Effects of Using Text Message Interventions for the Management of Musculoskeletal Pain

A Systematic Review

Carolina G. Fritsch; Paulo H. Ferreira; Joanna L. Prior; Andrew J. McLachlan; Manuela L. Ferreira


Pain. 2020;161(11):2462-2475. 

In This Article

Abstract and Introduction


Musculoskeletal pain is the greatest cause of disability worldwide. Owing to its increasing prevalence and burden, the importance of affordable treatments has been highlighted. Text message interventions are accessible, low cost, and effective in promoting healthy behaviour and managing chronic diseases. However, little is known about their role in musculoskeletal pain. This systematic review was conducted to appraise the literature on the effects of text messages (as an intervention or a component of an intervention) compared with any control on pain and function in people with musculoskeletal pain (PROSPERO: CRD42018117371). MEDLINE, EMBASE, CINAHL, Cochrane, and PEDro databases were searched from inception to April 2020. Keywords relating to musculoskeletal pain, text messages, and randomised controlled trials were combined. Methodological quality was assessed using the PEDro score. Of the 12,022 studies identified, 11 were included, with a mean PEDro score of 5.4/10 points (SD 1.3). Pooled analyses were not performed because of heterogeneity of interventions and clinical characteristics. When text messages were added to and compared with usual care, some positive effects were found only on treatment adherence. Although small and inconsistent, some positive effects were reported for pain intensity, function, care-seeking behaviour, adherence, and quality of life when text messages were added to multicomponent interventions. Moreover, text message and telephone counselling interventions had similar effects on function. Overall included studies were of limited methodological quality and heterogeneous. However, our results indicate potential benefits of text messages in the treatment of musculoskeletal pain, which need to be confirmed in future trials.


Musculoskeletal pain is a common condition worldwide[21,35] defined as "pain that arises as part of a disease process directly affecting bones, joints, muscles, or related soft tissues."[53] Its prevalence in adults may vary from 18% to 70%, with studies showing a higher prevalence for lower back and neck pain.[21,27] Low back pain, neck pain, and osteoarthritis are leading causes of years lived with disability worldwide.[17,25] Furthermore, the burden of these conditions (measured as the number of years lived with disability) has increased by 20% in the past 10 years.[17]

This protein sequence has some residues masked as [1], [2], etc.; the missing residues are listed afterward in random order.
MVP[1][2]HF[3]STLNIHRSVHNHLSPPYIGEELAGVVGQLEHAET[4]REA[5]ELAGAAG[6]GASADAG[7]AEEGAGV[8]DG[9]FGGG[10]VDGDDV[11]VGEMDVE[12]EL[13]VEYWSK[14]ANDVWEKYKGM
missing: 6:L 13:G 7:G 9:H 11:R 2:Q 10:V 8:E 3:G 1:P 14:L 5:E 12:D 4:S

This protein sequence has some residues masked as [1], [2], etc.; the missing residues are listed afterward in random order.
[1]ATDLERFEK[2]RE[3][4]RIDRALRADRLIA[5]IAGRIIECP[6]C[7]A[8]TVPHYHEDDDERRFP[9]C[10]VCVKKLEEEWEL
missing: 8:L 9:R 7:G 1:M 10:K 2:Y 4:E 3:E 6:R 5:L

Research has emphasised the impact of musculoskeletal conditions because of their rising prevalence and burden and their association with the modern world trending phenomena of ageing and obesity.[4,17,14,28,39] Health costs related to musculoskeletal care are significant and estimated to represent up to 19% of all healthcare expenditure.[3] Moreover, musculoskeletal pain is also a main cause of loss of work productivity,[28,39] what further increases its personal and societal burden.[3,39]

As the burden of musculoskeletal pain is expected to grow, the importance of affordable and accessible treatments has been highlighted.[39] Although pharmacological treatments, injections, and surgical procedures have been shown to have limited use to most musculoskeletal pain conditions, advice, education, and self-management approaches have been emphasised in the literature.[16,25] Numerous technology-based interventions have been proposed to provide better access to evidence-based care,[44,54] reliable and effective self-management strategies,[10,54] and patient-centred behaviour-change interventions,[1] or to empower patients to perform shared healthcare decision-making.[29,54] These interventions may include self-management web sites,[10,54] mobile device applications,[29] telephone-based interventions,[44] and combined technology approaches.[1]

Technology-based interventions may also include provision of text messages, which may be delivered alone or as a component of a comprehensive intervention.[2,13,20] Text message–based interventions are both effective and cost-effective in improving chronic disease care, such as diabetes, cardiovascular diseases, and medication adherence.[6,13,20,47,50,56] They are also effective health promotion strategies supporting smoking cessation, weight loss, and improvements in physical activity participation.[2,13,20,22] Nevertheless, evidence of the effectiveness of text message interventions for managing musculoskeletal pain is still conflicting.

Although some studies report significant effects of text messages on pain reduction,[52,55] function,[34,52] and care-seeking behaviour[7] improvements in people living with musculoskeletal pain, other studies report no effect on the same outcomes.[5,9,32,45] Given the scalability of text message interventions, their minimal costs, low technology–related knowledge requirements, and wide utilisation,[13,20,40] it is essential to assess their use and effects on health-related outcomes in people with musculoskeletal pain. Therefore, this systematic review was conducted to appraise the literature on the effects of text message as a sole intervention or as part of an intervention and compared with any control in reducing pain and improving function in people with acute or chronic musculoskeletal pain.